Cabrera isn't the only Tiger who has dedicated his off-the-field efforts to help out kids. Rick Porcello, who gave his jersey number to Torii Hunter to raise money for Superstorm Sandy relief efforts in his home state of New Jersey two years ago, has made a season-long effort to help raise money for medical research toward finding a cure for Duchenne muscular dystrophy, one of the most common fatal genetic disorders diagnosed in children.

Porcello's "Strike Out Duchenne" program has raised more than $85,000 for the cause over the last three seasons, including the matching donation he put up for votes he received as a finalist in the All-Star Final Vote for the last spot on the American League roster for the Midsummer Classic.

"While most young boys are out running around and playing sports, those with this debilitating disease cannot, and that is a tragedy," Porcello said at the time. "I have been blessed, as an athlete, with the ability to perform to the best of my physical abilities. None of us should ever take that for granted."

Verlander was the Tigers' nominee for Major League Baseball's prestigious Roberto Clemente Award for his continued efforts to honor and help veterans, including the Wins for Warriors program he established last year with a $1 million commitment to help provide mental health support for veterans and their families in Detroit as well as his home area of Richmond and Norfolk, Va.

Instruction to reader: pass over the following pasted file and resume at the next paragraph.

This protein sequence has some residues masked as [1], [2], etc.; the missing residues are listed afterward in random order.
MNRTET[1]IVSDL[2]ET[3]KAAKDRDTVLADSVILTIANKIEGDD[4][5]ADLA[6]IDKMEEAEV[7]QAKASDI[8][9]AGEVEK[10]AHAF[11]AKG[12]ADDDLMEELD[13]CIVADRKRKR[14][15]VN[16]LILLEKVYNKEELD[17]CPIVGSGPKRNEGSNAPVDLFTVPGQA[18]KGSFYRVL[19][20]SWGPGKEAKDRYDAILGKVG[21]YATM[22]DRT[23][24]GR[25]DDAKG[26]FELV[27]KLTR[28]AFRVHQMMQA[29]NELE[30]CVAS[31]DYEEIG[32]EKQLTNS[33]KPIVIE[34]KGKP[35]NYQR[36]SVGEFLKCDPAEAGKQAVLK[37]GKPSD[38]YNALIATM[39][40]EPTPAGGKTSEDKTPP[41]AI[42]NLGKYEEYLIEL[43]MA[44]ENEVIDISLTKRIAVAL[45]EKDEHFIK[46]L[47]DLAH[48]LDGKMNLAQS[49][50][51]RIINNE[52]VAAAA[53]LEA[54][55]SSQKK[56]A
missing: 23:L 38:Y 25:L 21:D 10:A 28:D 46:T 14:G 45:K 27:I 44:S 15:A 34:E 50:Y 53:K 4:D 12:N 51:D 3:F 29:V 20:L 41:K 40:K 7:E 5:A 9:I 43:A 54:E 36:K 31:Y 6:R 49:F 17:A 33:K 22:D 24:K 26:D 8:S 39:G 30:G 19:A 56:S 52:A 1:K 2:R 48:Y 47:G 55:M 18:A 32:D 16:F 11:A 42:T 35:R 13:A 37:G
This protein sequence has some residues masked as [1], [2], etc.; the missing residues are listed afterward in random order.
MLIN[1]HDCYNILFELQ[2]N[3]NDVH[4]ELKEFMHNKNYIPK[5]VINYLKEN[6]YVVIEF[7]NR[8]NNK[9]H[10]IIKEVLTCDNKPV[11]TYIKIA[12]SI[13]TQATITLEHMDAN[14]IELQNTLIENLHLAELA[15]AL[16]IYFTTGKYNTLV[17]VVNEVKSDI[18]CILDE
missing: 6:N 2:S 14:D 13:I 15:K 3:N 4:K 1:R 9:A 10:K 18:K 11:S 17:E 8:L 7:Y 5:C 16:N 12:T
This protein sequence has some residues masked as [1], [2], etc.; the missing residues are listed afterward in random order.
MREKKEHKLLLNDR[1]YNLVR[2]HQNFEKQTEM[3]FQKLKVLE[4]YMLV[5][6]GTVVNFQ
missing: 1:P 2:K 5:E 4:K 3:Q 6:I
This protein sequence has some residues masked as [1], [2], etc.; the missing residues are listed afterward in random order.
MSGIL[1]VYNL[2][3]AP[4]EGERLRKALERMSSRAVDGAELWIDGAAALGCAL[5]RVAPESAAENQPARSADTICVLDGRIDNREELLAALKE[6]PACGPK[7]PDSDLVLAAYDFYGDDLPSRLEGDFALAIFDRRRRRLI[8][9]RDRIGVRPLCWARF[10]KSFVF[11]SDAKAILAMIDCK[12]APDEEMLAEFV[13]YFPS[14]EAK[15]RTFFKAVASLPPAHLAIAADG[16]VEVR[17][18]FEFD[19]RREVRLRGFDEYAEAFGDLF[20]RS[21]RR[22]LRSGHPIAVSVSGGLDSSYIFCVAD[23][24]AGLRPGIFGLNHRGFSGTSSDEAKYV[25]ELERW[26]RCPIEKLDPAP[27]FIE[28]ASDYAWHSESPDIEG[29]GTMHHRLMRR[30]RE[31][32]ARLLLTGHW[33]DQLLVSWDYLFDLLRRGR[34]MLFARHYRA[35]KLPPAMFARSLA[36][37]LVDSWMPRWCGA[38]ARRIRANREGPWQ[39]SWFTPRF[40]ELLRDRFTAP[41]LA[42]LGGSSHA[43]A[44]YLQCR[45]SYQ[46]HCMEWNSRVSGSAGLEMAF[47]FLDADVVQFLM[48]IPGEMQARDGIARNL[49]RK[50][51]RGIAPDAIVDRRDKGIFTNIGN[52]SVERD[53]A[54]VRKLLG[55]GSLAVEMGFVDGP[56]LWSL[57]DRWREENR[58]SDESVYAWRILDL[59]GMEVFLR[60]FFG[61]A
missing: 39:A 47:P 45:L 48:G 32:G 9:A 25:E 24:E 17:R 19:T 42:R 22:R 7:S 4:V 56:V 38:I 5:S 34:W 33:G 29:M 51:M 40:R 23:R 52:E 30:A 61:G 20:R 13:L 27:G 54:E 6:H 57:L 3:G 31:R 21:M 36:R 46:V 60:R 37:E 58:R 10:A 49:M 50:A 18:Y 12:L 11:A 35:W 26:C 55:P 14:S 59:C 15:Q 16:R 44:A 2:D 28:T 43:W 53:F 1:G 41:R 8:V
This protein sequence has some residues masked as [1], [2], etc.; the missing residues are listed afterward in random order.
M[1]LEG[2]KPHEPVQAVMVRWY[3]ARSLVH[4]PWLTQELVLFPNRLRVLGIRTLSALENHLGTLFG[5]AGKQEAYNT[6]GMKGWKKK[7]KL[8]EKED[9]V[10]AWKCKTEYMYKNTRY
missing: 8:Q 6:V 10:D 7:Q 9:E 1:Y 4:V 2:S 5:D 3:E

Video: Wins for Warriors supports area veterans

During its first grant cycle, Wins for Warriors awarded $267,000 in grant funding to two best-in-class organizations: Give an Hour and The Mission Continues.

"I truly and honestly believe that this is an area that needs to have awareness," Verlander said. "It's starting to gain steam, but people don't realize how much it affects the veterans and their families, which is a big part of what I do. And I don't believe that any of us would be here playing this great game if it weren't for those great men and women. That's just my way to try to give back and help as much as I can."

Wounded veterans from Iraq and Afghanistan missions were selected again to catch a game from Verlander's luxury suite at Comerica Park on days that he pitches.

Fittingly, one of the final major community efforts of the year came from the Tigers' closer. To remember those lost in the Sept. 11 attacks, Joe Nathan donated $50,000 to the Detroit Fire Department to help five deserving neighborhood fire houses buy much-needed equipment and supplies.

Video: Joe Nathan's gift to the Detroit Fire Department

"It's a small token of gratitude compared to what they do on a daily basis," Nathan said.

Jason Beck is a reporter for MLB.com. Read Beck's Blog and follow him on Twitter @beckjason.

This story was not subject to the approval of Major League Baseball or its clubs.

Detroit Tigers